We have been married for 37 years. For the last 22 years there has been no interest by my wife in a sexual relationship. Prior to this we'd had sex, which was instigated by both of us, in the bedroom, or showering together or just a bit of a romp if the kids weren't around, then all of a sudden nothing. I have never been unfaithful, never abused my wife and always treated her with respect and kindness.
There have been a few arguments lately and I have point out her lack of feeling towards me over those years, such as holding hands, a kiss is a peck on the cheek or lips. If I buy her some flowers I have had comments such as "What have you done wrong?" She just doesn't have anything romantically left. She tells me that she loves me and that she was never really interested sex and that I am the one with the problem because I cannot accept that.
You certainly are in a dilemma. You love your wife, she loves you. While sex and intimacy stopped many years ago, you sound as though you are craving to be intimate with the women you love. But your wife informs you she really isn't into sex and never really was. You have tried hard to let me know that you are a decent and respectful man, treated your wife in a respectful manner, never cheated on her and it sounds as though you feel you don't deserve this situation.
When you attempt to be nice by giving flowers to your wife, she rejects you. You state that your wife says it is your problem, as she can live without sex and you cannot accept this. When I see clients that are in your situation it is difficult as both people have a right to their own sexual expression (that is the rational part of it). However, what you are talking about here is your emotions, the way that you would like to express love to your wife, your sexual urge and sexual identity, the grieving of the loss of psychological benefits we get from being sexual. Then there are the relationship dynamics, which are complex.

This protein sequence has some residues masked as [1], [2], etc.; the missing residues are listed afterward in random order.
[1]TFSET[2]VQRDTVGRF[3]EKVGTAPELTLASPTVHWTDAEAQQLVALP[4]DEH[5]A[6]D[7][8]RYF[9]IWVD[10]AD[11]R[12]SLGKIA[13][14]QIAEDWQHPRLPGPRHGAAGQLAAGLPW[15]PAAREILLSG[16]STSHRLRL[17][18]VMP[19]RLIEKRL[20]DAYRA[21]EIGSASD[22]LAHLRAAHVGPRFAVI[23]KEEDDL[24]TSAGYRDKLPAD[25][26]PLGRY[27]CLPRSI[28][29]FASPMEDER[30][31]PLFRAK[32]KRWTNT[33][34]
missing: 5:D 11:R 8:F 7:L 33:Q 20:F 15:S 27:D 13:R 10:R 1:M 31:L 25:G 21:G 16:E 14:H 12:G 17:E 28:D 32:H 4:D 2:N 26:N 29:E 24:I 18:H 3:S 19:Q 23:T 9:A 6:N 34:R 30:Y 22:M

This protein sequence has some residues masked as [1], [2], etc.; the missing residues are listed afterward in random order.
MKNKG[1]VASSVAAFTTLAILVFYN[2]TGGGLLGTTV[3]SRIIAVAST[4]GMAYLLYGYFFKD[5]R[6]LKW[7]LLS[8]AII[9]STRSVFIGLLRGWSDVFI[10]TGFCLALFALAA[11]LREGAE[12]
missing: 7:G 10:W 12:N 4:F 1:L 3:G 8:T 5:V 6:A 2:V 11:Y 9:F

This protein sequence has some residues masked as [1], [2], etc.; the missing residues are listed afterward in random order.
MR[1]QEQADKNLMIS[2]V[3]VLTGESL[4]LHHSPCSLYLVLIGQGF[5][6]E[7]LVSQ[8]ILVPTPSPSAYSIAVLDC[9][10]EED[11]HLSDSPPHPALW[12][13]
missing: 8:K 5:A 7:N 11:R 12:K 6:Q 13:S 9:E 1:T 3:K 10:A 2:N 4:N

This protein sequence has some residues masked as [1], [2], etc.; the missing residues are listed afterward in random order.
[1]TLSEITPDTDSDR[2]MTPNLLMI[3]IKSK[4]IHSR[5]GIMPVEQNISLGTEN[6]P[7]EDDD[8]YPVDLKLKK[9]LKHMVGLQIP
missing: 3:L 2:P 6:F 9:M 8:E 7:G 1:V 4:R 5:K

What can you do about your situation? I think that if your wife is interested, both of you could see a relationships counsellor, but her interest may not be likely. You could gain support from many places, if you of a religious belief then from your religious institution, from a good friend, a relative or a counsellor. I think you need support and a person who can support you while you reflect and make decisions about what you are going to do.
For more information please visit the Impotence Australia website.